Author Topic: Octagonal Houses  (Read 4995 times)

9dragons

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Octagonal Houses
« on: February 14, 2009, 12:10:31 AM »
This is fascinating. Why is the octagon so attractive?

http://en.wikipedia.org/wiki/Octagon_house

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9dragons

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Re: Octagonal Houses
« Reply #2 on: February 14, 2009, 02:36:57 AM »
That...is...freaking...amazing, Alan. Leave it to you to enhance this bizarre post with yet more magic. I was just imagining an octagonal paper sleeve design to encase a cd, but this glorious madman has so clearly dreamed bigger!

Here is the entrance to where the octagonal cd resides:

http://www.soisong.com/

I have to know where they got the octagon! Actually digging the Soisong music (haven't been a fan of Coil in the past though). This stuff sounds...sweet.

http://www.myspace.com/soisong
« Last Edit: February 14, 2009, 02:56:04 AM by 9dragons »

9dragons

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Re: Octagonal Houses
« Reply #3 on: February 17, 2009, 10:28:43 PM »
From the Ontario Architecture website http://www.ontarioarchitecture.com/octagon.htm:

Unlike any other style, the popularity of the Octagon can be attributed to one person, the American Orson Squire Fowler, who is much better known for his work in phrenology - the study of analyzing a person's character traits by studying the configuration of the skull. Fowler's book A Home for All (1849) first illustrates mathematically that an octagon provides one-fifth more room than a comparably sized square house. Then the popular pseudoscientist explains how the octagon shape satisfies two phrenological needs, "inhabitiveness and constructiveness."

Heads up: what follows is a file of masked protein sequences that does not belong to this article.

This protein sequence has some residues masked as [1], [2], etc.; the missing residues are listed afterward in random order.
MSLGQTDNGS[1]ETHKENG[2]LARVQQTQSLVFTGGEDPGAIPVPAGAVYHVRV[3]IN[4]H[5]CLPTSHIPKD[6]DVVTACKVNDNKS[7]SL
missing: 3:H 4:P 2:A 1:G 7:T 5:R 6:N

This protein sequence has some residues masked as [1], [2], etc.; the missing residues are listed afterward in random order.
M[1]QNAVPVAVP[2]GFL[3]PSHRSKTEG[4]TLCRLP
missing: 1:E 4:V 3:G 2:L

So here we have it, the octagon is loved intrinsically because of the shape of our skull. It is true, actually, that the octagon is more space efficient, and it is perhaps this efficiency that is pleasing to the human eye: http://en.wikipedia.org/wiki/File:Octagon-v-square-2.png.

It is also the best approximation of the circle in terms of feasability of construction. I have read before that, in a sacred geometrical sense, the octagon is the "midway" point between the square and the circle. This is also touched on here in the Wiki article:

According to Fowler, an octagon house was cheaper to build, allowed for additional living space, received more natural light, was easier to heat, and remained cooler in the summer. These benefits all derive from the geometry of an octagon: the shape encloses space efficiently, minimizing external surface area and consequently heat loss / heat gain, building costs etc. A circle is the most efficient shape, but difficult to build and awkward to furnish, so an octagon is a sensible approximation. Victorian builders were used to building 45 degree corners, as in the typical bay window, and could easily adapt to an octagonal plan.



« Last Edit: February 17, 2009, 10:33:02 PM by 9dragons »